It was announced on June 6, 2018. Here is the press release:
The issue of Jefferson’s paternity has been the subject of controversy for at least two centuries, ranging from contemporary newspaper articles in 1802 (when Jefferson was President) to scholarly debate well into the 1990s. It is now the Thomas Jefferson Foundation’s view that the issue is a settled historical matter.
A considerable body of evidence stretching from 1802 to 1873 (and beyond) describes Thomas Jefferson as the father of Sally Hemings’s children. It was corroborated by the findings of the Y-chromosome haplotype DNA study conducted by Dr. Eugene Foster and published in the scientific journal Nature in November 1998. The DNA study did prove paternity of a Jefferson family member and corroborated the ample documentary and oral history evidence. Other evidence supports Thomas Jefferson’s paternity as well, including his presence at Monticello during Sally Hemings’s likely windows of conception, the names of Hemings’s surviving children, and the fact that all of her children were granted freedom – they were either allowed to leave the plantation, or legally emancipated in Jefferson’s will, a unique occurrence among Monticello’s enslaved families. The summary of the most important evidence proving Jefferson’s paternity is listed below.
- Madison Hemings provided an account of his mother’s life that was published in an Ohio newspaper in 1873. The basic outline of Madison Hemings’s account, including his mother’s “treaty” with Jefferson and the freedom granted to him and his siblings, was well known to his community before it was published. His narrative is the most important extant evidence and much of the corroborating evidence supports the outline of his narrative.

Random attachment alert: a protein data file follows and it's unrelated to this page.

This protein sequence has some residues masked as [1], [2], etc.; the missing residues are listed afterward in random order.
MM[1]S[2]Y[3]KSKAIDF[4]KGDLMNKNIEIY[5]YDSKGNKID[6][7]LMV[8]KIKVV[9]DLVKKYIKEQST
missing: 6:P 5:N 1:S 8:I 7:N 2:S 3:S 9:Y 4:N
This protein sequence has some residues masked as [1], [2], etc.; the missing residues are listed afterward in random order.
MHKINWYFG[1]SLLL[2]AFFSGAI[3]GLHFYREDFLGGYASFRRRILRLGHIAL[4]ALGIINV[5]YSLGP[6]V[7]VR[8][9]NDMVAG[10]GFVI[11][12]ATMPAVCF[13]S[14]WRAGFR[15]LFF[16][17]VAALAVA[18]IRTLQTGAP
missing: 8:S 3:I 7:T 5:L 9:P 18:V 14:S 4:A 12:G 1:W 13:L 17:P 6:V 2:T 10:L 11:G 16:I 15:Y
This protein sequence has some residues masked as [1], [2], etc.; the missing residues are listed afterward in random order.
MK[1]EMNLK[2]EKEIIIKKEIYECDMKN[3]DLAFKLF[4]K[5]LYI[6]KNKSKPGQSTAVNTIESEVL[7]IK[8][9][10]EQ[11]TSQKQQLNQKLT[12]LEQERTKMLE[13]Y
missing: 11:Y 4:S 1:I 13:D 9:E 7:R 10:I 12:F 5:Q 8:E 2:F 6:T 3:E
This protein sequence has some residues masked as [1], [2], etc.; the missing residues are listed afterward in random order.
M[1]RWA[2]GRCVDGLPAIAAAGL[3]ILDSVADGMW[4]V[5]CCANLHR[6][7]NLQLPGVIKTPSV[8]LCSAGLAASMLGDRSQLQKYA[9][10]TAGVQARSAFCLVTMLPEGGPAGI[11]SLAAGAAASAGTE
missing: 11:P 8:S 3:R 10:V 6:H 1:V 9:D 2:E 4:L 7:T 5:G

- The Foster et al. (1998) DNA study revealed that male-line descendants of Eston Hemings (a son of Sally Hemings) and male-line descendants of Field Jefferson’s father (who was Thomas Jefferson’s grandfather), shared the same Y-chromosome haplotype. This demonstrates that Eston’s father was a Jefferson male. This result not only corroborates Madison’s account in the Pike County Republican, it definitively refutes the claims by Jefferson grandchildren, including Ellen Randolph Coolidge and her brother Thomas Jefferson Randolph, that either Peter or Samuel Carr (they could not agree on which one) was the father of Sally Hemings’s children.
- Madison Hemings was described by a U.S. census taker as the son of Thomas Jefferson in 1870.
- Israel Gillette Jefferson, formerly enslaved at Monticello, corroborated Madison Hemings’s claim in the same newspaper, referring to Sally Hemings as Thomas Jefferson’s “concubine.”
- Eston Hemings changed his racial identity to white and his surname to Jefferson after moving from Ohio to Wisconsin in 1852. Newspaper accounts in Chillicothe, Ohio, in 1887 and 1902 recalled that Eston resembled Thomas Jefferson.
- The two oldest surviving children of Sally Hemings, Beverly Hemings (a male) and Harriet Hemings, were both allowed to leave Monticello without pursuit and were described as “run away” in Jefferson’s inventory of enslaved families. In an 1858 letter to her husband Joseph Coolidge, Jefferson’s granddaughter, Ellen Wayles Randolph Coolidge, (while denying Jefferson’s paternity) described Sally Hemings’s children as “all fair and all set free at my grandfather’s death, or had been suffered to absent themselves permanently before he died.”
- Jefferson’s records of his travels and the birthdays of Sally Hemings’s children reveal that he was present at Monticello during the estimated dates of conception for all six of Hemings’s documented offspring. Statistical modeling shows the likelihood of this coincidence for any other male (if we assume that Thomas Jefferson is not the father) as 1 percent, or 1 chance in 100 — strong evidence of Thomas Jefferson’s paternity.